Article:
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been conversing (seated on the green hills of Surrey, at whose foot this great poet resided, with his father, mother, and only sister, before his marriage with Miss Barrett) upon Napoleon, Prometheus, and other eminent sufferers. Browning grew warm on the subject, and pointed out a curious passage of the Prometheus Vinctus, which he said was not only the foundation of Napoleon's creed, but also a prophecy or foreshadow of the Christian Trinity.
This (the author of Sordello maintained) was a singular proof of the ghostly or shadowy evidence, which the “cloud of witnesses” gave in favor of these mysteries.
We have endeavored by these general remarks to give a better idea of the excellence of Mr. Sparks's biographies than by any extracts from his writings. Who could convey to the beholder the idea of a forest by presenting an elaborate isolated tree? Let this simile excuse our rather dealing in generalities when we talk of Mi. Sparks's biographies. It is very often the test of an undue and unartistic attention to parts, correspondent to a neglect of the whole, when a critic is enabled to present the reader with a convincing specimen of the genius of the artist. This really is the exact truth in the present case. All is equally well finished; there is nothing striking about a feature or limb, but the face or the form is beautiful. Who would think of cutting off a nose or plucking out an eye, and presenting these mutilations as convincing evidences of beauty? We cannot help carrying on the parallel by remarking that the very isolation deprives each organ of sight and smell, and ignores at the same time the delights of vision and perfume. What be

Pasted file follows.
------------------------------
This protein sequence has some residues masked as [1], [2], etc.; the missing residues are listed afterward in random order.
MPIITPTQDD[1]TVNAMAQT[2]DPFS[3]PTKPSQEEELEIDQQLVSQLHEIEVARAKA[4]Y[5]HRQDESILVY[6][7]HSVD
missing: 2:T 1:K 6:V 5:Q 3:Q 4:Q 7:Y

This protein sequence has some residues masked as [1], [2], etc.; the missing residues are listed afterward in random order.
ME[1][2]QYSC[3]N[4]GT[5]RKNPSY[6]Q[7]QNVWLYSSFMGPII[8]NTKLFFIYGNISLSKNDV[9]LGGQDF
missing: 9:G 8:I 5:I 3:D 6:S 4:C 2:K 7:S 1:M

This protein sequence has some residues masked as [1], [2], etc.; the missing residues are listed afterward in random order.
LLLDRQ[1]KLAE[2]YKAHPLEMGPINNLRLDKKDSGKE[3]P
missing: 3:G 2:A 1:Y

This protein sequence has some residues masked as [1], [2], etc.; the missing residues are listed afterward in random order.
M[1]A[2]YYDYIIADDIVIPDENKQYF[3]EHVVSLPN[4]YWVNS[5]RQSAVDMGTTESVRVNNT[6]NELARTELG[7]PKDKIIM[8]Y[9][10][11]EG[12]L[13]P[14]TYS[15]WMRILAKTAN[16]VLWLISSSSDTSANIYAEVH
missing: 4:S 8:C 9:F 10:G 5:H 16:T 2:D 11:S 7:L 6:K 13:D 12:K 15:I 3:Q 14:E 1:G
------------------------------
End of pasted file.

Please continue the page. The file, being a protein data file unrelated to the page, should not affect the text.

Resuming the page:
comes of the beauty of a landscape or a lady, or the perfume of a hay-field or a rose ?
These remarks apply the more especially to the author now under review, for there is a symmetrical proportion about all his works which evidences the artist. We could instance many writers who elaborate their sentences more thoroughly, and present far more finished and striking passages for the reader's special attention ; but we know few authors who preserve so much proportion in their figures, and so much propriety in the grouping. The attention and labor are equally distributed, and it is only when the entire picture is viewed that the full merit of the painter is recognised; then all examination of detail is forgotten in admiration of the tout ensemble. We remember a curious fact, related by a celebrated portrait painter, which confirmed this opinion strongly. He selected from the most celebrated beauties of the day the most perfect feature of each face, and exhausted his skill in forming them into one which he naturally thought would be the perfection of loveliness : he was disappointed to find the result a decided common-place, meaningless countenance, devoid of either grace or expression. This is only what he might have expected : beauty is harmony or congruity ; his model portrait was an incongruity.
Our space will not allow us to give sufficient quotations from Mr. Sparks to illustrate our assertion; indeed, as we said before, it would be unjust to do so. He has no pet passages, no short episodes, which shine out from the rest, and placed there as though purposely for samples—all is consistent and symmetrical. A poet or a traveller abounds with passages which can
be detached without any loss of vitality or beauty ; but in a sustained work, like the Biographies of Washington and Franklin, it would be as absurd to select occasional sentences to convince a doubting reader, as to present a bucket of sea-water in order to convey a notion of the Atlantic !